3 Ways to Celebrate the Holidays While Grieving December 22, 2021

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Thinking of ways to celebrate the holidays while grieving isn’t a topic anyone wants to think about. But grief can seem heavier during the holidays, no matter if your loved one passed recently or many years ago. Missing our loved ones at the holidays is especially painful because we often think of holidays as special because they are spent with the people we love. When someone we love dies, that loss can feel infinitely bigger on holidays and special occasions. 

The death of a loved one can rob our lives of joy. Holidays can make that pain feel even deeper, and we often need more support from friends and family during the holidays for that reason. But it can also be harder to reach out for help during this time of year. We often don’t want to impose on others, who might be busy with their own families. We might not want to cast a shadow over the memories they’re creating with their families and friends, and we might worry that we’ll be a “downer” and not fun to spend time with because we are sad. 

Ways to Celebrate the Holidays While Grieving

While there’s no one way to help someone who grieves during the holidays, there are some things we can suggest that might help you feel a little less lonely. These suggestions aren’t meant to be a substitution for time with family and friends, nor are they meant to minimize the very real grief you’re feeling. They’re simply things we think might help when things seem bleak. As always, please reach out when you’re feeling especially low. There are online sources, hotlines, and even online resources ready to respond as soon as you take the first step. 

Take Comfort in the Words of Others

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Grief has been the subject of countless books, poetry collections, songs, and movies. Often these things can say or express things in a way we can’t articulate, even though we feel them very deeply. 

Sometimes getting lost in a book can help us pass the day without thinking about how much we miss our loved one. The same can be true of going to a movie, where you’re required to turn off your phone and focus only on the screen.

While reading is a solitary activity, if you’re a social person you could create a grief book club. Reading a book with others who are also experiencing grief, then talking about the book, can be a way to express your feelings to people who understand what it’s like to miss someone at the holidays. Watching a movie about grief can help us as well.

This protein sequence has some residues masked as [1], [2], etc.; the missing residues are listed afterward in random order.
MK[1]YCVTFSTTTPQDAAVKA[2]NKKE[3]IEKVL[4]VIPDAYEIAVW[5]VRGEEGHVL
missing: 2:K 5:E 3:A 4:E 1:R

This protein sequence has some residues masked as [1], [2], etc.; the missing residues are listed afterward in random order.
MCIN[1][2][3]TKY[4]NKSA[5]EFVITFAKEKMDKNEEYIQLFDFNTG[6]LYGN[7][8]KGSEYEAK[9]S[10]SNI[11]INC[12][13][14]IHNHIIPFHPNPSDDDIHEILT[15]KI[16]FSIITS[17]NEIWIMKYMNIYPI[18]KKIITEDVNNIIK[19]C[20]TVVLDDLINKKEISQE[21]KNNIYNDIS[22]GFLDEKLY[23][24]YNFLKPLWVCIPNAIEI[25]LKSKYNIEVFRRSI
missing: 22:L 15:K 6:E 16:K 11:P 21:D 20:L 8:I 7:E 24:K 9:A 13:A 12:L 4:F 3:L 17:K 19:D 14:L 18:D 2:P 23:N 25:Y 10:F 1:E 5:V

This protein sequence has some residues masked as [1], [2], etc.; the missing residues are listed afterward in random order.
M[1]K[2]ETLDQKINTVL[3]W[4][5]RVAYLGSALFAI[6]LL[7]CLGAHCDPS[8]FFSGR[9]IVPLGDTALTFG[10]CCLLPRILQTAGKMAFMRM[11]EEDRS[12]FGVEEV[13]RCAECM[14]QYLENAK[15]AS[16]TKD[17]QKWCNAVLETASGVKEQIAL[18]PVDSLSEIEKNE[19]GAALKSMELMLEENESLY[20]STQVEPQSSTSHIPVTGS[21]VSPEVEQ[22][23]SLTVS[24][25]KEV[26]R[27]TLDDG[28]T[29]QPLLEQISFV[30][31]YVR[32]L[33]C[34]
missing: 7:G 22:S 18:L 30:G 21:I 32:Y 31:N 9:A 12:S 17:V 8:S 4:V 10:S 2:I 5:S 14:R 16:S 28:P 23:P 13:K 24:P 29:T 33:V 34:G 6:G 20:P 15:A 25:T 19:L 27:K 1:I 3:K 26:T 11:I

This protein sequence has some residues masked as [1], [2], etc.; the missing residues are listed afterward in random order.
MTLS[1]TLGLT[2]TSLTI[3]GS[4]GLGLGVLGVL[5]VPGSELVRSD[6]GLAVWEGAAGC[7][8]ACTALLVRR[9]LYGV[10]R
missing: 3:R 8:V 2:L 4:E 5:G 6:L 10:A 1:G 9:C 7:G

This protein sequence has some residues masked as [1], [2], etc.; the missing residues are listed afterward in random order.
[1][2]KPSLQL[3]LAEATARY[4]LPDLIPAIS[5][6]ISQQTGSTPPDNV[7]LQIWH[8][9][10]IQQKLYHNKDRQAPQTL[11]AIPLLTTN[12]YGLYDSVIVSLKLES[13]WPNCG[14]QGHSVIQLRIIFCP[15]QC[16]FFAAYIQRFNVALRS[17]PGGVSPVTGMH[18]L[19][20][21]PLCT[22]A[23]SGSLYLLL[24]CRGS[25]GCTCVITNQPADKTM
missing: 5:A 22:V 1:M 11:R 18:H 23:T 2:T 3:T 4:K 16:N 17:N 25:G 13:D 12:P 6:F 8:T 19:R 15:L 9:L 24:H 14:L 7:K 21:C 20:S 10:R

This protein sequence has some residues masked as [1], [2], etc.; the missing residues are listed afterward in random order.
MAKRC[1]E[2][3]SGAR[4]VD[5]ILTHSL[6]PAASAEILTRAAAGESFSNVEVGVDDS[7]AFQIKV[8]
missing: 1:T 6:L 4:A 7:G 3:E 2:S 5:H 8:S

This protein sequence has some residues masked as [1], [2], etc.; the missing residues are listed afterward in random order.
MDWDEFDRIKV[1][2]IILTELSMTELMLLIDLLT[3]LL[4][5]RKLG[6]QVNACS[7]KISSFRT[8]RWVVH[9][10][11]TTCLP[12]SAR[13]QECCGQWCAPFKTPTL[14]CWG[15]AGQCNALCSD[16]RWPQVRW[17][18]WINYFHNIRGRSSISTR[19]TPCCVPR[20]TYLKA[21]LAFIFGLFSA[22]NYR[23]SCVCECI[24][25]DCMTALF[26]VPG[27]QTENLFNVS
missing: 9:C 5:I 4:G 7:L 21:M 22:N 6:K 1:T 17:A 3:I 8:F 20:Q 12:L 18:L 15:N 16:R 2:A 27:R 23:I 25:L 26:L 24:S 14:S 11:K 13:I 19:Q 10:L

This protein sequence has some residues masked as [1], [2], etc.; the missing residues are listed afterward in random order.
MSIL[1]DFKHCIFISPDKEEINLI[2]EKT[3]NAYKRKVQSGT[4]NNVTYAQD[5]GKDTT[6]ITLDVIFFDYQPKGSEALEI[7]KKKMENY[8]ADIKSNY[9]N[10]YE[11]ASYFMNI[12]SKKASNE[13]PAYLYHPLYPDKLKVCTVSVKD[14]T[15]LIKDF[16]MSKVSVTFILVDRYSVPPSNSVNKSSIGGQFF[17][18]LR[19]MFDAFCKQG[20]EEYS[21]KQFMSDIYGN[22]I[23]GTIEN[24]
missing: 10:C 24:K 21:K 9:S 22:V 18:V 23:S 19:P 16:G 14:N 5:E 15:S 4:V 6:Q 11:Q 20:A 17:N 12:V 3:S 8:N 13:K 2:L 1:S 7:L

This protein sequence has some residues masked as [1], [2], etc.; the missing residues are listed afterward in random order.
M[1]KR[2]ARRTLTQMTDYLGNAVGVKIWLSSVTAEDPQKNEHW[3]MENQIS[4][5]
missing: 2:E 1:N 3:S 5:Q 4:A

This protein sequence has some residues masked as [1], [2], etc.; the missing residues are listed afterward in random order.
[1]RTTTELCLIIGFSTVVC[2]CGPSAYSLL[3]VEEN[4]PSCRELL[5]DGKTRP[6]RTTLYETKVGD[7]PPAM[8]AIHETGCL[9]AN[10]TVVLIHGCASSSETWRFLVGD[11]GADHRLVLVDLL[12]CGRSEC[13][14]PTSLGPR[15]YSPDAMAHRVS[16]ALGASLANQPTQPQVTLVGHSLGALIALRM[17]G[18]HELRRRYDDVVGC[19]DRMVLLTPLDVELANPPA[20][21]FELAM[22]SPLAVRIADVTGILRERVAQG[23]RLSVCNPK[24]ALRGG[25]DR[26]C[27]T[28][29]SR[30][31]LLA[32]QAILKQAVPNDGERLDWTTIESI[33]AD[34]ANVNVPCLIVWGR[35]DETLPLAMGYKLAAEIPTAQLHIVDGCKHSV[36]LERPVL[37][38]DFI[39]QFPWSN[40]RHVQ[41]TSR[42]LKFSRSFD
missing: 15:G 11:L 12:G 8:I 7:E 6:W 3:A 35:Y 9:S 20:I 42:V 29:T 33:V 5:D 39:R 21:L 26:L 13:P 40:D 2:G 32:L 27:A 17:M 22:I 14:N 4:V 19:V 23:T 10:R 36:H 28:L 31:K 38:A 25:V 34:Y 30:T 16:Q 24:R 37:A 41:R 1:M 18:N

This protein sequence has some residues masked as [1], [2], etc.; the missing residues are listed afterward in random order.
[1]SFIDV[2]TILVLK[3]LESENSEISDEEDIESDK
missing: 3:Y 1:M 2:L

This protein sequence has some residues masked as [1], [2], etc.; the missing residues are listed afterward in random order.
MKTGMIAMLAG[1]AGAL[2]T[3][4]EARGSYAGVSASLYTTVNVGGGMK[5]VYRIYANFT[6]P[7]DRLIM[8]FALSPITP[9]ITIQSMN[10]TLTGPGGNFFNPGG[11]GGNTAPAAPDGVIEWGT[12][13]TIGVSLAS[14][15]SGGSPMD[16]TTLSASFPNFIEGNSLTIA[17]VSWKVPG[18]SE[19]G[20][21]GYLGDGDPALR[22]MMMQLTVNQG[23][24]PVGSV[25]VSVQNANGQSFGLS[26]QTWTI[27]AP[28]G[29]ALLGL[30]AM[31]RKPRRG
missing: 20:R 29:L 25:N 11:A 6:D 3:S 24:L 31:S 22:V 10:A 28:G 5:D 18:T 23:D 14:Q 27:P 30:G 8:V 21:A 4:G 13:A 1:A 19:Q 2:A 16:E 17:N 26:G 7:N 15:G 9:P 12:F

You could do the same with movies, simply by inviting a friend or two to join you at the theater. Often when we’re grieving, we isolate ourselves. But finding community and being with others can help with our grief, even if we just enjoy an experience together like watching a movie. 

Post Quotes That Help With Grief

You’ve probably read about movers and shakers who post motivational quotes on their mirrors and repeat them every morning while they get ready for the day. This idea is similar, but with a very real difference: quotes about grief aren’t meant to help us achieve more. They’re meant to remind us that we’re not alone. That’s especially true when it comes to quotes about grief and the holidays, when it seems we might be the only person in the world who isn’t happy right now. 

Here are a few that might help you:


“Grief can be a burden, but also an anchor. You get used to the weight, how it holds you in place.”

~ Sarah Dessen

“Ain’t no shame in holding onto grief… as long as you make room for other things too.”

~ “Bubbles,” The Wire


“Grief is like the ocean; It comes in waves, ebbing and flowing. Sometimes the water is calm, and sometimes it is overwhelming. All we can do is learn to swim.”

~ Vicki Harrison


“The deeper that sorrow carves into your being, the more joy you can contain.”

~ Kahlil Gibran


“Goodbyes are only for those who love with their eyes. Because for those who love with heart and soul, there is no separation.”

~ Rumi


“I wasn’t prepared for the fact that grief is so unpredictable. It wasn’t just sadness, and it wasn’t linear. Somehow, I’d thought that the first days would be the worst and then it would steadily better, like getting over the flu. That’s now how it was.”

~ Meghan O’Rourke


“I thought I could describe a state; make a map of sorrow. Sorrow, however, turns out to be not a state but a process. It needs not a map but a history…”

~ C.S. Lewis


​​“The world is indeed full of peril, and in it there are many dark places; But still there is much that is fair, and though in all lands love is now mingled with grief, it grows perhaps the greater.”

~ J.R.R. Tolkien, The Two Towers

Create New Traditions

Part of what often makes grief even heavier during the holidays is that the traditions we’ve held dear have changed drastically since our loved one passed. While we cannot replace those, we can create new traditions that can help. 

Consider, perhaps, lighting a special candle while sharing a memory of your loved one. Or post a special social media message about them on their favorite holiday or birthday. You could keep their memory alive by chatting with others about them, or by sharing funny stories or memories at dinners and gatherings. You might also consider doing something that reflects what was important to them while they were alive. For instance, you might volunteer at their favorite charity, plant a new rosebush or flower if they were a gardener, or make their favorite meal to share with others. 

Most of all, we hope that you give yourself grace during this hardest time of year. Grieving isn’t linear; it can be unpredictable and unforgiving at times. Realize that you are doing the best you can, and that sometimes we all need an extra shoulder to lean on. Help is available when you need it.